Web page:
Blog Tour & Giveaway: Keeper of the Bees by Meg Kassel
Keeper of the Bees by Meg Kessel is a companion novel to the Black Bird of the Gallows and just released this week! Check out all the guest post from Meg Kassel, the book information below, and be sure to enter the tour-wide giveaway..
Keeper of the Beesby Meg Kassel
on September 4, 2018
Genres: Young Adult, Paranormal
KEEPER OF THE BEES is a tale of two teens who are both beautiful and beastly, and whose pasts are entangled in surprising and heartbreaking ways.
Dresden is cursed. His chest houses a hive of bees that he can’t stop from stinging people with psychosis-inducing venom. His face is a shifting montage of all the people who have died because of those stings. And he has been this way for centuries—since he was eighteen and magic flowed through his homeland, corrupting its people.
He follows harbingers of death, so at least his curse only affects those about to die anyway. But when he arrives in a Midwest town marked for death, he encounters Essie, a seventeen-year-old girl who suffers from debilitating delusions and hallucinations. His bees want to sting her on sight. But Essie doesn’t see a monster when she looks at Dresden.
Essie is fascinated and delighted by his changing features. Risking his own life, he holds back his bees and spares her. What starts out as a simple act of mercy ends up unraveling Dresden’s solitary life and Essie’s tormented one. Their impossible romance might even be powerful enough to unravel a centuries-old curse.
Black Bird of the Gallowsby Meg Kassel
Published by: Entangled Teen
on September 5, 2017
Genres: Young Adult, Paranormal
A simple but forgotten truth: Where harbingers of death appear, the morgues will soon be full.
Angie Dovage can tell there’s more to Reece Fernandez than just the tall, brooding athlete who has her classmates swooning, but she can’t imagine his presence signals a tragedy that will devastate her small town. When something supernatural tries to attack her, Angie is thrown into a battle between good and evil she never saw coming. Right in the center of it is Reece—and he’s not human.
What’s more, she knows something most don’t. That the secrets her town holds could kill them all. But that’s only half as dangerous as falling in love with a harbinger of death.
In my books, I tend to overwrite when I begin a project, so I end up cutting a ton of material. The final version is much slimmed down from the early drafts! I’ve never cut less than 20K words from my books. One time, it was over 60K words—enough for a whole other book! That may seem like a lot, but so much of it is stuff I need to write to understand the character, or the world, but doesn’t necessarily move the story forward. My newest release, Keeper of the Bees is no exception. I cut the heck out of this novel long before it came before an agent or editor’s eyes. Take the passage below. I like how I wrote it, but since this section was in the “cut text” folder, I can only assume I found a better way of saying Essie can’t sleep, preferably by working it into dialogue.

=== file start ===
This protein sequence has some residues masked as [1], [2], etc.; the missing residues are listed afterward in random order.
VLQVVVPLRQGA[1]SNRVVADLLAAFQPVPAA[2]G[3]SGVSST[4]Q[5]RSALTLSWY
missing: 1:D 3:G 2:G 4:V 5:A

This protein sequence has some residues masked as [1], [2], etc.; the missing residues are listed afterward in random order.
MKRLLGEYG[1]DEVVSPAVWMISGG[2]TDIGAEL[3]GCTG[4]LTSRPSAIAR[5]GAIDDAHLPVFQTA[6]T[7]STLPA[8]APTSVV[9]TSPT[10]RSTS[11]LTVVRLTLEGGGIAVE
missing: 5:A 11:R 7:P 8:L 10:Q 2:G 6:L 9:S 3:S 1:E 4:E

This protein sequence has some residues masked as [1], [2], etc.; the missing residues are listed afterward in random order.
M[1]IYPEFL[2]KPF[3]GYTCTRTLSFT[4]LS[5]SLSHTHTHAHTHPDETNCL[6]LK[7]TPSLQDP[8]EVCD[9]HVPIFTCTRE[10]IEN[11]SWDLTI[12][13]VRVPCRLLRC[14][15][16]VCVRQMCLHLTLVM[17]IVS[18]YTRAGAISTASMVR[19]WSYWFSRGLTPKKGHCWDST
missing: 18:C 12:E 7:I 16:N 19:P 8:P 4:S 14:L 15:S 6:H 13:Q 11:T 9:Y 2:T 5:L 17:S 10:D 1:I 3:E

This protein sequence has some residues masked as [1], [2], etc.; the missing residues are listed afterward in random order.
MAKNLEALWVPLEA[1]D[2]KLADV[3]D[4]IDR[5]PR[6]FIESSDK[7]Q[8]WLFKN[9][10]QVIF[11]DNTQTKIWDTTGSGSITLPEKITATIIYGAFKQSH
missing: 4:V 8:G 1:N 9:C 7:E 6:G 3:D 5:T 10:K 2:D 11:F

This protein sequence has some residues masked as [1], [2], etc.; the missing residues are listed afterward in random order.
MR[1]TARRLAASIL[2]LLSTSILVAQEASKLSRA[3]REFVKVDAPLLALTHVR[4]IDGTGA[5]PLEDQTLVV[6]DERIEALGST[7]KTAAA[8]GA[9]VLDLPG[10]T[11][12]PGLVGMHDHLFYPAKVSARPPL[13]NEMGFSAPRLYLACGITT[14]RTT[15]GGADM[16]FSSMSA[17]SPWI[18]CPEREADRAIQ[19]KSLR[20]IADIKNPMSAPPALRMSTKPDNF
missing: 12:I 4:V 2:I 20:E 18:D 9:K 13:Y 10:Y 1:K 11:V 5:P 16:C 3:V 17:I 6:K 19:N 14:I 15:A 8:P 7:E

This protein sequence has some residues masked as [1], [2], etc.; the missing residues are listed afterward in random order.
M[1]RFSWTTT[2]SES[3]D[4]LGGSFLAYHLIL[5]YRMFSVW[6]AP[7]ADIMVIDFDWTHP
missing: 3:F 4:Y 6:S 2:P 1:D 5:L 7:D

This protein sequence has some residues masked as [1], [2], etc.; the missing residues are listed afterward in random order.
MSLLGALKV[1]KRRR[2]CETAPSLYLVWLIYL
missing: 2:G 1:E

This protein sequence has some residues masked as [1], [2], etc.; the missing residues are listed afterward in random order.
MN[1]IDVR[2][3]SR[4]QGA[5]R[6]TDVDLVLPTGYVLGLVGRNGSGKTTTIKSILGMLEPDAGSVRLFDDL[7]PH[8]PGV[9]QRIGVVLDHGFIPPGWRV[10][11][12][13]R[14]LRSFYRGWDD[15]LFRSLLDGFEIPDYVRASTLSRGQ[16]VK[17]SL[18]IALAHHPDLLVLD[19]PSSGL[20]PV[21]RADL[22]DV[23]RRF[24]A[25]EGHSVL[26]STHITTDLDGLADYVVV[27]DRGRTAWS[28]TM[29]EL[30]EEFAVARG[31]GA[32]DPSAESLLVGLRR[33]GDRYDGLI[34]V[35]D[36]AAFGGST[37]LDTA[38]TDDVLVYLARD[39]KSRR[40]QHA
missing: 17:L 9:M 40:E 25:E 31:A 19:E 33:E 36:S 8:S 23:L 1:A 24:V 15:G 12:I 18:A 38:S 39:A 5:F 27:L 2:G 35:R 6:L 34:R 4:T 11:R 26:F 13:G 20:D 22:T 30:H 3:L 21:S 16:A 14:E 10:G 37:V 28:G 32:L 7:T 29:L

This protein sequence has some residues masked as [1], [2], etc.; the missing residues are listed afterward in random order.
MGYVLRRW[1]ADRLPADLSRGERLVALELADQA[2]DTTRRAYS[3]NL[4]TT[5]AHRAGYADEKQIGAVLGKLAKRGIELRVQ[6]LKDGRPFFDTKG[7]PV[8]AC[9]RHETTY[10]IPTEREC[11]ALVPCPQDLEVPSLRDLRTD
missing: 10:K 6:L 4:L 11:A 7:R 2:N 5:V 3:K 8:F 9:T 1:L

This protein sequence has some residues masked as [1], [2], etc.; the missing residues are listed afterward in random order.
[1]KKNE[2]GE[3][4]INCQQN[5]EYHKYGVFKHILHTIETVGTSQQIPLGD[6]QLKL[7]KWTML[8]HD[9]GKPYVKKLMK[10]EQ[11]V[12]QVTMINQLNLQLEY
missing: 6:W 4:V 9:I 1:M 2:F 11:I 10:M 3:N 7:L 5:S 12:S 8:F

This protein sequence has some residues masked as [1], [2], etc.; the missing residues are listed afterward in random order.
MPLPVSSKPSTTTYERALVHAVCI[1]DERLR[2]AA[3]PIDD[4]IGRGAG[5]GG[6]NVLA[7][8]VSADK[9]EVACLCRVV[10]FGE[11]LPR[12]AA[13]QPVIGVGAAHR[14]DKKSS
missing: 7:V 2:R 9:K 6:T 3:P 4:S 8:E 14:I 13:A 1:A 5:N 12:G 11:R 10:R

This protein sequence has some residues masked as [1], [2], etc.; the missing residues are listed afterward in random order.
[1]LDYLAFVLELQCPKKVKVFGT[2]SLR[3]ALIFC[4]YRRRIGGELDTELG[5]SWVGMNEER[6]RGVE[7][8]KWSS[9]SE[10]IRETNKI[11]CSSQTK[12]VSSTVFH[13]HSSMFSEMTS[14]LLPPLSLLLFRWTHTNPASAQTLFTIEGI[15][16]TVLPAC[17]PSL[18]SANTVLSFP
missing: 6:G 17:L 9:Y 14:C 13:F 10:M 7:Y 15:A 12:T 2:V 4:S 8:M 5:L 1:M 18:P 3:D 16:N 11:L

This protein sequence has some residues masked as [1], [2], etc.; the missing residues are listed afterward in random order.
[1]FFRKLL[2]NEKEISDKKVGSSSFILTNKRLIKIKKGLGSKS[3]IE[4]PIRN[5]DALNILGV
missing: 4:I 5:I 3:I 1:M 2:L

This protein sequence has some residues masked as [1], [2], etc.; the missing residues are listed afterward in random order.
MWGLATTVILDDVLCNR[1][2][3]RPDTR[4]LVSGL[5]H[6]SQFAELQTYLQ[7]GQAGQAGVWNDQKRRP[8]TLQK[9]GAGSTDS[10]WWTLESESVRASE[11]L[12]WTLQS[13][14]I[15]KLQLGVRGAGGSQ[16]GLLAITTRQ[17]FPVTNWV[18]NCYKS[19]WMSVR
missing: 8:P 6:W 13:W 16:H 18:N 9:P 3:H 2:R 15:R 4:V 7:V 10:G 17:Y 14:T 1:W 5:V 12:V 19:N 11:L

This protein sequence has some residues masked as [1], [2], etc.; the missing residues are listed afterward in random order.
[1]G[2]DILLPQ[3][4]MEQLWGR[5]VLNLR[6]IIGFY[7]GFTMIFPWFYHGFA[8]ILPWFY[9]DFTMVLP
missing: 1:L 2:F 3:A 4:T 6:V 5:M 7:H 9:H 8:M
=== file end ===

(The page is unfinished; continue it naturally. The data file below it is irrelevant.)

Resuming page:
I don’t remember cutting this, or why, but it probably had something to do with the fact that this is all “telling” versus “showing” and anyone who has studied fiction writing recently knows that “telling” isn’t the ideal way of conveying information. It’s not active. It’s so very, very skim-able. Still, set apart from the book, this passage illustrates the state of mind of one of the main characters, Essie, as she grapples from a most gruesome discovery in a park near her.
The nighttime hours are when the twisted monsters of my subconscious runs free. Those terrible little things lurking at the corners of my mind, the edges of my vision––the night is their domain. They reign over me, dragging me down into sick, frightening dreams where there is no real world, no Aunt Bel, no pills to pull me out of it. I endure the night and the tortured sleep that comes with it. Morning is a relief. I don’t remember ever having a pleasant dream. Tonight definitely won’t be the night that changes.
For the past three nights, since discovering the corpse of that poor dead woman, my dreams have been filled with her, but she’s not lying still and dead on the bushes––oh no, she’s a grotesque corpse chasing me through the woods, flinging her severed toes at me, or another equally horrible variation.
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